The Reportage of Urban Culture

The current fascination with urban life has encouraged a growing interest in the Chicago School of sociology by students of sociological history. It is generally accepted that the field research practised by the Chicago sociologists during the 1920s - the ‘Golden Age of Chicago sociology’ - used methods borrowed from anthropology. However, Rolf Lindner also argues convincingly that the orientation of urban research advocated by Robert Park, the key figure in the Chicago School and himself a former reporter, is ultimately indebted to the tradition of urban reportage. The Reportage of Urban Culture goes beyond a thorough reconstruction of the relationship between journalism and sociology. It shows how the figure of the city reporter at the turn of the century represents a new way of looking at life, and reflects a transformation in American culture, from rejecting variety to embracing it.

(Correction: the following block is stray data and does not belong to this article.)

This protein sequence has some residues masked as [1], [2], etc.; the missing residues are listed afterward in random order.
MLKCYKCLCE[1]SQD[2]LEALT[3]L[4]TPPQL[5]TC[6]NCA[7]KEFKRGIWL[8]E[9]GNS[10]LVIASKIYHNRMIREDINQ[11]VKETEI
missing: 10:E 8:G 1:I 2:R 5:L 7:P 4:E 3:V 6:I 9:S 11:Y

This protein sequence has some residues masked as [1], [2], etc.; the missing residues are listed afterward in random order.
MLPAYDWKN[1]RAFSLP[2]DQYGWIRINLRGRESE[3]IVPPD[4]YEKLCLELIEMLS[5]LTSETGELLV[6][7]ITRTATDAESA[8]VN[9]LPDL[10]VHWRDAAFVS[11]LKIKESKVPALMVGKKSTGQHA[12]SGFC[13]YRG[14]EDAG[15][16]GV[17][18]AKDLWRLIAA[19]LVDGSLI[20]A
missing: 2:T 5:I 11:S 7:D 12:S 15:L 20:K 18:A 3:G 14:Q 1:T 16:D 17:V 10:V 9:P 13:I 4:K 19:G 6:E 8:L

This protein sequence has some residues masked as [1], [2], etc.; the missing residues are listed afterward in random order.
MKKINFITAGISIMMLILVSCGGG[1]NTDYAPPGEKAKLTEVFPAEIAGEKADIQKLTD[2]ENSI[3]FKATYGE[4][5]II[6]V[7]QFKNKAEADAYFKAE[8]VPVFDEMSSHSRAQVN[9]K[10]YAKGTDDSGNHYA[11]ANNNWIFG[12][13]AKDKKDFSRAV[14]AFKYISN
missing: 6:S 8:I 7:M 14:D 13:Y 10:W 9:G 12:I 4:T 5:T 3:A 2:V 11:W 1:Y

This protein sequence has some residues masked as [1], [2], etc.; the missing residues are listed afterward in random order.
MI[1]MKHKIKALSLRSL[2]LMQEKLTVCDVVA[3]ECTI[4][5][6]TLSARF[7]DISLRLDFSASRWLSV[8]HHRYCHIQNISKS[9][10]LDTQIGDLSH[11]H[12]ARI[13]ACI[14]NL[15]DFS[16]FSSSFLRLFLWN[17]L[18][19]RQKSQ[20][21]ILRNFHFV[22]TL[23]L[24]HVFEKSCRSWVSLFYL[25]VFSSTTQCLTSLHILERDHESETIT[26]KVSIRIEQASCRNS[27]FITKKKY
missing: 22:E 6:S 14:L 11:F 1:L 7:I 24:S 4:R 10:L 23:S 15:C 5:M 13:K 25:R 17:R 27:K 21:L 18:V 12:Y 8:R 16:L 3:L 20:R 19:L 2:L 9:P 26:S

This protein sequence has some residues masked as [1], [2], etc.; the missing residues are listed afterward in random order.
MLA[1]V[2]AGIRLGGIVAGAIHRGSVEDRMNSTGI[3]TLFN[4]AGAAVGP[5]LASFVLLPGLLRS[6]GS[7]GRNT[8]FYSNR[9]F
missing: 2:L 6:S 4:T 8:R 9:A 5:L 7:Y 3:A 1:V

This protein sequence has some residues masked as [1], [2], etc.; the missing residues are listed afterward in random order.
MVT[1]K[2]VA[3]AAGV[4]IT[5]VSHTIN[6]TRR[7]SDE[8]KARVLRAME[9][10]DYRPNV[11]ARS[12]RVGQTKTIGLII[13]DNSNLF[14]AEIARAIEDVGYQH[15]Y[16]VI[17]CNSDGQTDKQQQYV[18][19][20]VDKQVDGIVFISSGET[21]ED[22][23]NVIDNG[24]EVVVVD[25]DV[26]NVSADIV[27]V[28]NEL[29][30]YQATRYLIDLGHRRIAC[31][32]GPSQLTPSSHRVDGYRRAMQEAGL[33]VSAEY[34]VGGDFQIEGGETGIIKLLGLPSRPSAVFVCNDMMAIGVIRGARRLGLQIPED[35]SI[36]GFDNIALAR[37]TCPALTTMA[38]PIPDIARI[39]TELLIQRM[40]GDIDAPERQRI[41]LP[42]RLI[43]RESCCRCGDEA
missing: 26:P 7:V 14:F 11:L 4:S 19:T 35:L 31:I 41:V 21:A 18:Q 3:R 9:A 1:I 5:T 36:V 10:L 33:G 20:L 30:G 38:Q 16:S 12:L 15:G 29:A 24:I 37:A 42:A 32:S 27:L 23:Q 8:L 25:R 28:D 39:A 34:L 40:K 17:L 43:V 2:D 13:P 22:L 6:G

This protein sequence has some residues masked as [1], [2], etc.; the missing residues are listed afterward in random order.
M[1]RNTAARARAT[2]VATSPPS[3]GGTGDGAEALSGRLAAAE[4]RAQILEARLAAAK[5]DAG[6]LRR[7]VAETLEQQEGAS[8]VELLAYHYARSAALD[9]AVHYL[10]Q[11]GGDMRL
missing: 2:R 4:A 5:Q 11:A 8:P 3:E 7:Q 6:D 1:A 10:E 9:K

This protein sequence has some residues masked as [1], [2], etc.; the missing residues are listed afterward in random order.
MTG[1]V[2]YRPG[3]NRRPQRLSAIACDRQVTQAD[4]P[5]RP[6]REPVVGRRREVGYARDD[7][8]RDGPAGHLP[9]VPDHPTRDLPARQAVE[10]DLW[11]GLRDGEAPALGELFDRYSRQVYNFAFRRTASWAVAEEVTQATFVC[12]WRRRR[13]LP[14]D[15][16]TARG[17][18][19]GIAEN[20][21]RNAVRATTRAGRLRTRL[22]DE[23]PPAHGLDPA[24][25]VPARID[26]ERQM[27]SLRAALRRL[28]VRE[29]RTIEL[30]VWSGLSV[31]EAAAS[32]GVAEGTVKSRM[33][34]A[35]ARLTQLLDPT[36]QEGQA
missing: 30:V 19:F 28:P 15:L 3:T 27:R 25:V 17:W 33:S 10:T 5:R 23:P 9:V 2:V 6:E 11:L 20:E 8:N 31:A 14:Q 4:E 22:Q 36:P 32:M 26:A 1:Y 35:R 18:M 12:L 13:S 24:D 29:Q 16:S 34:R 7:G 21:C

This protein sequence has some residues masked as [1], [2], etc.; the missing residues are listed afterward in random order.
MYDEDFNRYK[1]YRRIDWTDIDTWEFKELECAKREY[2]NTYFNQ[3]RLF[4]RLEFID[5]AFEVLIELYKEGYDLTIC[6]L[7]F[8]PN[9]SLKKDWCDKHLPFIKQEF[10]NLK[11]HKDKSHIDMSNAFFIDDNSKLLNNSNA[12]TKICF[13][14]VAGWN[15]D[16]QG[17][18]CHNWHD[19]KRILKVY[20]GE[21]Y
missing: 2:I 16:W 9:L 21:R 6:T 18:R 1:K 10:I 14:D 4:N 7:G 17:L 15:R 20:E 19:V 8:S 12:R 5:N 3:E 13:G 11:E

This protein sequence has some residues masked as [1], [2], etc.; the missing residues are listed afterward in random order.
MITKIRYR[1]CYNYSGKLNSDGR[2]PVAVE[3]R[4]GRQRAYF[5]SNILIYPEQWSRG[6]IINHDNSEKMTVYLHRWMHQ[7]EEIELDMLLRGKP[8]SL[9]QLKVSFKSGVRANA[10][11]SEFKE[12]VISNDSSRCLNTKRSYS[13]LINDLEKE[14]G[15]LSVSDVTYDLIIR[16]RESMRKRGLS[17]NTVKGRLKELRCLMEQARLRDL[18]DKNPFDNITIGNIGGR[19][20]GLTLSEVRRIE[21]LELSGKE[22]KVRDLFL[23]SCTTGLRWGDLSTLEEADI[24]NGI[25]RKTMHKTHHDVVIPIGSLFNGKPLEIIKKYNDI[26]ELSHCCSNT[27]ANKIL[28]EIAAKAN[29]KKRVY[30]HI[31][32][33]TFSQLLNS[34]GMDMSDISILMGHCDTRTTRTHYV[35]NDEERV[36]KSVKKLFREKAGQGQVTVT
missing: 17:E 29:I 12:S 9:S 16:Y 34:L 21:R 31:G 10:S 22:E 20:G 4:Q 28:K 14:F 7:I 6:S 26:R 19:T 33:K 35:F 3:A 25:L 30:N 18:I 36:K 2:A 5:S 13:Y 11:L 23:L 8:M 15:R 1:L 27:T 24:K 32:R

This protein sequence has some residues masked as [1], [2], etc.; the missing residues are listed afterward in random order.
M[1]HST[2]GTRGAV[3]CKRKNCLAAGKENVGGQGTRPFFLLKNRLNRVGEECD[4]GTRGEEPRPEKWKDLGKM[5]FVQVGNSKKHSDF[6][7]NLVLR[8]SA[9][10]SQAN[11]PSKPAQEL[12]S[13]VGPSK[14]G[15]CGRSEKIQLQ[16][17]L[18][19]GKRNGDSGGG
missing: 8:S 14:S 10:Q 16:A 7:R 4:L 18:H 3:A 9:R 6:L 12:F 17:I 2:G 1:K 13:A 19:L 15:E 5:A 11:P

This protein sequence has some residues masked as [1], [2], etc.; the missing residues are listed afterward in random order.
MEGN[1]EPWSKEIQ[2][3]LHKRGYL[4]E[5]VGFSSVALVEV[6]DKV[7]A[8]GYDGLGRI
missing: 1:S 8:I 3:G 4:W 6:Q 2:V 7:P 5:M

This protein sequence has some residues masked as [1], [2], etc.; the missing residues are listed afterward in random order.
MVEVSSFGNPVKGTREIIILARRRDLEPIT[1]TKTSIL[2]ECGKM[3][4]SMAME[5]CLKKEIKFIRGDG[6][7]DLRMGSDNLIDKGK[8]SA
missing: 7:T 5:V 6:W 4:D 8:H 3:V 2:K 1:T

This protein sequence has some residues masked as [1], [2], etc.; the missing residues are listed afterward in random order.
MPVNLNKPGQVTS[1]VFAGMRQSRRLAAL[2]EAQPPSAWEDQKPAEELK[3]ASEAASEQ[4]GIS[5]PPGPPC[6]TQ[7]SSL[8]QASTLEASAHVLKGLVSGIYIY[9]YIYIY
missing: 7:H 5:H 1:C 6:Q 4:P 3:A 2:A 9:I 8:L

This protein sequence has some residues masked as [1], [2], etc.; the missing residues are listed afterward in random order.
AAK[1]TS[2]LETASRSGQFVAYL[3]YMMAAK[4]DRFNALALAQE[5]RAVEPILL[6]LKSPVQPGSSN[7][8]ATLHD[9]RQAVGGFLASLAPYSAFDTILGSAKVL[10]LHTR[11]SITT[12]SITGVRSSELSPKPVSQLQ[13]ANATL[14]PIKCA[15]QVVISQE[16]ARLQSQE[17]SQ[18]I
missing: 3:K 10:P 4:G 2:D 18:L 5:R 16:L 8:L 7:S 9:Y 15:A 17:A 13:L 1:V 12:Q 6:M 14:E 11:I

• Corrects conventional beliefs about the Chicago School by using extensive and far-reaching primary material • Reveals the connections between ‘ephemeral’ journalism and ‘academic’ sociology • Gives insights into the phenomenon of the metropolis and reactions to it at the turn of the century


Acknowledgements; Introduction; Part I: 1. ‘News’: the reporter and the new; 2. The sociologist as city editor: Robert Ezra Park; 3. Reporters in depth: a comparison of journalistic and sociological studies; Part II: 4. Marginality and experience; 5. ‘To see life’: the cultural undercurrent; 6. Uncle Sam and young Sammy: sociology between reform and report; Bibliography; Indexes.